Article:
Comedy In My Inbox (Part 2)

You may recall our first adventure into the fat-fingered, confused and/or lazy folks that wormed their way into my email inbox because my address is too simple and obvious to really belong to someone. It’s been several months and I have another great batch to share, as apparently my email address continues to be the “party line” account for an entire community of people named Brian (or not). The transgressions span the scale from “innocuous typing mistake” to “borderline identity theft” although I’m not really sure it counts as identify theft when someone gives you their personal information by emailing it directly to your (apparently only semi-private) work address.

The source of many of these gems of modern communication is creating an account on some website, using my address as the contact email, and then needing to either confirm the address or recover a lost password. Both are activities that fundamentally require access to the email address provided to the site, so I’m confused why anyone would thrown down a bogus one yet still go to the trouble of completing the registration form.

For example, YouTube user brandonzeula is never going to upload any videos because all his account management messages come to me:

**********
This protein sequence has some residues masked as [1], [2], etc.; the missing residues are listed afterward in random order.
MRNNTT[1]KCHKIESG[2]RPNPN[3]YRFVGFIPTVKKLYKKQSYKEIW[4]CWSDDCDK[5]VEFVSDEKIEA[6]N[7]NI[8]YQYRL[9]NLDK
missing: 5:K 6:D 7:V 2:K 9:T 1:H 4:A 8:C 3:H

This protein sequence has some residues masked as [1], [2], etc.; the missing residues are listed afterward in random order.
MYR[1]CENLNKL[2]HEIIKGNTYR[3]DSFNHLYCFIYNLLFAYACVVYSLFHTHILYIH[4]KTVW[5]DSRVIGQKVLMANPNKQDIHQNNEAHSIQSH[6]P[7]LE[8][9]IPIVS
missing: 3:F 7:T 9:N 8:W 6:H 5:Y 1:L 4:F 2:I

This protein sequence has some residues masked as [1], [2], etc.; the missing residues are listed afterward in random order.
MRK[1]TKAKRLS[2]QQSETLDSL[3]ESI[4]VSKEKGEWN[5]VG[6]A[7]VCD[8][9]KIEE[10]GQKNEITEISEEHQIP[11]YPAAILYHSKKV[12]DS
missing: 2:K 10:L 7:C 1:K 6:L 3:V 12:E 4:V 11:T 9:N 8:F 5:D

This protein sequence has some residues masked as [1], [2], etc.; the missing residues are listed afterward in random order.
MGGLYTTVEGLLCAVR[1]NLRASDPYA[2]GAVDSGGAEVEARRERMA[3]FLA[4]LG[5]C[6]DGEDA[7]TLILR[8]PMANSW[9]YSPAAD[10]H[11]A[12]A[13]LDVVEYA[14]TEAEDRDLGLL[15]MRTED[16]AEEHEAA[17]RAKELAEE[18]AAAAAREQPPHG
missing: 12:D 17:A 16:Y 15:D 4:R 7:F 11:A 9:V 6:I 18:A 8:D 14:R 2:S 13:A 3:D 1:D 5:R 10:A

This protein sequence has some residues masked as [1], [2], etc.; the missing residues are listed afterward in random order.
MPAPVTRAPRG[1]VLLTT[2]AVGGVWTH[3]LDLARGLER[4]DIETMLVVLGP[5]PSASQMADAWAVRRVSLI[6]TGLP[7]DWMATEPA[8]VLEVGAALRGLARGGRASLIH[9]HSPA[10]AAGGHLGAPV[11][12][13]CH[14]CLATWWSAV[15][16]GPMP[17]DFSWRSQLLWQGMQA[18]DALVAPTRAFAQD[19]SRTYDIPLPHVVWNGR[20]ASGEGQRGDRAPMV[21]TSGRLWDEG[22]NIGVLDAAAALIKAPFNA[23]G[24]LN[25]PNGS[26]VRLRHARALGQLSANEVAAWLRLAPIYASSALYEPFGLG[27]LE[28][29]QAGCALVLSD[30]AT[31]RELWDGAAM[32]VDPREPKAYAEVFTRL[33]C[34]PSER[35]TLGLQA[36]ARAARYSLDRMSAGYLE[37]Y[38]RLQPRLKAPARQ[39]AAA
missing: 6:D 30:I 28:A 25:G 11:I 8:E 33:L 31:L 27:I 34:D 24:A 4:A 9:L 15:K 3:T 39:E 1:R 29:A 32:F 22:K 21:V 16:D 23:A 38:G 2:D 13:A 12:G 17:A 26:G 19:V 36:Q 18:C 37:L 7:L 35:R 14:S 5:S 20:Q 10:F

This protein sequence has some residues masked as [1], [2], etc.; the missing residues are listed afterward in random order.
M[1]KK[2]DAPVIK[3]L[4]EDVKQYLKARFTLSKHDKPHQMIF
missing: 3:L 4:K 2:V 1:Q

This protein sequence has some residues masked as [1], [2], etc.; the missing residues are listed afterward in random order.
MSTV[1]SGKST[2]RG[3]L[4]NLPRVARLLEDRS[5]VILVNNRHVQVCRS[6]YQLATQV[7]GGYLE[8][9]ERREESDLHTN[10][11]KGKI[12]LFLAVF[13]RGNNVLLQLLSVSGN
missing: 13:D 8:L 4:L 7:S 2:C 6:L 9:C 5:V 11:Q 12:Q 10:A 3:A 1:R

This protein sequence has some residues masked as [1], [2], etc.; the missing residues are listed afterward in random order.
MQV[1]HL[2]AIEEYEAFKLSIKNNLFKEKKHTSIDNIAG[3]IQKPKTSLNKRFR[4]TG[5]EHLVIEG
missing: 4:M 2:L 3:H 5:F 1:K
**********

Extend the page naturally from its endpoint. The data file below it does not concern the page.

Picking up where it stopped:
Also, “rude.com” user “panties1877” will not see his registration process completed. It is a shame that someone who is obviously such a classy guy – who likely listens to Brahms concertos in his Oxford-adjacent den, soaking in the aroma of fine cigars, leather-bound books and dark mahogany as he slowly pickles his liver in well-aged scotch with quiet dignity – will not successfully partake in the live XXX webcams of “rude.com” (which I have purposely not provided a link to as I doubt any of my readers are sufficiently high-caliber enough to be awarded a coveted invitation to this prestigious site).


Plant Bad Seeds, Reap A Poor Harvest

Further illustrating the issue is this message intended for Brian Berry of Decatur, Illinois, who apparently has the time and inclination to create a shopping account but would prefer not to receive any communication about his account or orders and instead directs that to me. Am I expected to call him with daily order tracking updates when he starts receiving garden irrigation supplies this spring?


What’s My Name Again?

These are selections from what must be thousands of websites where my address is used to create an account, one which probably never gets activated or used because, well, I get the important emails. People like “Brott66”, “chain the invinceble”, “Bribhoycelts”, “big red dogg” and Brian Seshabo might want to consider whether creating the account at all is worth their (obviously extremely valuable) time.

trackmill-big-red-dogg pokerstars personal-informer norton-password nexon inspiron-battleknight brott66-pogo brian-seshabo-yola

Proud (Yet Surprised) Father

I’m not sure if these are subtle hints about upcoming child custody cases I should expect subpeonas for, but I’ve also been receiving parenting-related emails from Sintia Domingues in Pennsauken, New Jersey (Google says it’s a suburb of Philadelphia). Our baby is currently the size of a pumpkin and our subscription to American Baby should begin arriving in 4-6 weeks.